John W. Weeks (1860-1926)

John Wingate Weeks was born on April 11, 1860 in New Hampshire. Weeks grew up on his family farm on Mount Prospect, near the town of Lancaster. He likely developed a lasting appreciation for the outdoors during a childhood surrounded by the lakes, rivers, forests, and mountains of rural New Hampshire.

Weeks entered the United States Naval Academy in 1877, and graduated in 1881. After graduation he spent two years serving in the Navy before eventually marrying and establishing a permanent home in Newton, Massachusetts. There he helped found and served as partner in a prominent banking and securities firm in Boston.

After great success in the financial sector Weeks became involved in local politics, serving as Alderman and then mayor of the town of Newton. In 1905 he was elected to U.S. Congress, serving the 12th Congressional District of Massachusetts.

Weeks' most notable accomplishment as Congressman came four years later in 1909 when he introduced a bill in the House of Representatives concerning the federal purchase of forest reserves. This bill would eventually pass both the House and Senate and be signed into law by President Taft on March 1, 1911. The Weeks Act authorized the government to purchase lands for stream-flow protection, and to maintain the lands as national forests. This made it possible for the national forest system to expand into the eastern United States.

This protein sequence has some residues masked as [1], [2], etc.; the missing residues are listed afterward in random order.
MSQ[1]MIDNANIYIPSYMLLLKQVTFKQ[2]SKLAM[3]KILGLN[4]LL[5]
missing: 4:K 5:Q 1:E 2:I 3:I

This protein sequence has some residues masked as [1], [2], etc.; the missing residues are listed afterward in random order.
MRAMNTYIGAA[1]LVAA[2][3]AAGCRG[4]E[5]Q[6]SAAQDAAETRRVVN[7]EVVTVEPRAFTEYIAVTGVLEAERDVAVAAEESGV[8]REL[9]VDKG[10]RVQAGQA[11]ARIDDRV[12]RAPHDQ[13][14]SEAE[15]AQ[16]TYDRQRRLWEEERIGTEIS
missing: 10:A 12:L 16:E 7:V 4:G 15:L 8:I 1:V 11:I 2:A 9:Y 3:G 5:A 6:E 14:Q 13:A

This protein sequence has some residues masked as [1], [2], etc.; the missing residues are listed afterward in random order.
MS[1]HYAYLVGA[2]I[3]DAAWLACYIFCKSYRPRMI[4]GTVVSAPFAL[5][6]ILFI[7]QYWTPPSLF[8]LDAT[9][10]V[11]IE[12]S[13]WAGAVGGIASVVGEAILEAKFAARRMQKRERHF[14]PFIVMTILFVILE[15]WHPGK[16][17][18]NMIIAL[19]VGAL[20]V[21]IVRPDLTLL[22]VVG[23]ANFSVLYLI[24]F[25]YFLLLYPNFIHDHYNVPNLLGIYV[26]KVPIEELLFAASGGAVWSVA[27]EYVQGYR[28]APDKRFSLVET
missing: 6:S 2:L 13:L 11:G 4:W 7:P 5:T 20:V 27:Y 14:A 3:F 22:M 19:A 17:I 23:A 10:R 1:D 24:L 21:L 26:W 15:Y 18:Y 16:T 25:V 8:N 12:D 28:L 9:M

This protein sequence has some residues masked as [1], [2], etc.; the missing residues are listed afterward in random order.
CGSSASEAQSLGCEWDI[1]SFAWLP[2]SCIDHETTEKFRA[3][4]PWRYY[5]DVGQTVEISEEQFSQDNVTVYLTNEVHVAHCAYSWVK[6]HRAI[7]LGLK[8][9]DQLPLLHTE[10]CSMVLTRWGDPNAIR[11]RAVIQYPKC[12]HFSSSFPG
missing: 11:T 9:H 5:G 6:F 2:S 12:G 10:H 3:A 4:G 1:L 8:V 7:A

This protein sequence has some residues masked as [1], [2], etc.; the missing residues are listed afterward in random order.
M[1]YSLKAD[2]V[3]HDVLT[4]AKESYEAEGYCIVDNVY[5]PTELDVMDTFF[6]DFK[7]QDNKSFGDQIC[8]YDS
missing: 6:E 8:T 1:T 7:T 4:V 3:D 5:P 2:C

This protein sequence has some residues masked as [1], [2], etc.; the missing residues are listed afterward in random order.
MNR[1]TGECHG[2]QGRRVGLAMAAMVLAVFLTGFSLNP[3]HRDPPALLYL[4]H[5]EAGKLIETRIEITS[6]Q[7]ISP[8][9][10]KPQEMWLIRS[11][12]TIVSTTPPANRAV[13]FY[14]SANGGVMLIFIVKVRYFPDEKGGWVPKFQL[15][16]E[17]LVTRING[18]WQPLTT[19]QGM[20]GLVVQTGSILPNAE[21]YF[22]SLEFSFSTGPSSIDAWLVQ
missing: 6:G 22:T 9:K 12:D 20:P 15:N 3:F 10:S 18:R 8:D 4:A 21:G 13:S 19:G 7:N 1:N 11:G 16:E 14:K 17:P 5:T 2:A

Weeks served in the House of Representatives until 1913 when he was elected to Senate. During the Republican National Convention of 1916, Weeks received 105 votes for the Presidential nomination. His service in the Senate ended in 1919, but he remained active in national politics. In March 1921, Weeks was appointed as Secretary of War by President Harding. Weeks remained in this position into Coolidge administration, when health issues forced him to resign in late 1925. After returning to New Hampshire Weeks died on July 12, 1926.

Selected Resources:

"The John Weeks Story," a 1961 USFS pamphlet on John Weeks and the history of the Weeks Act.


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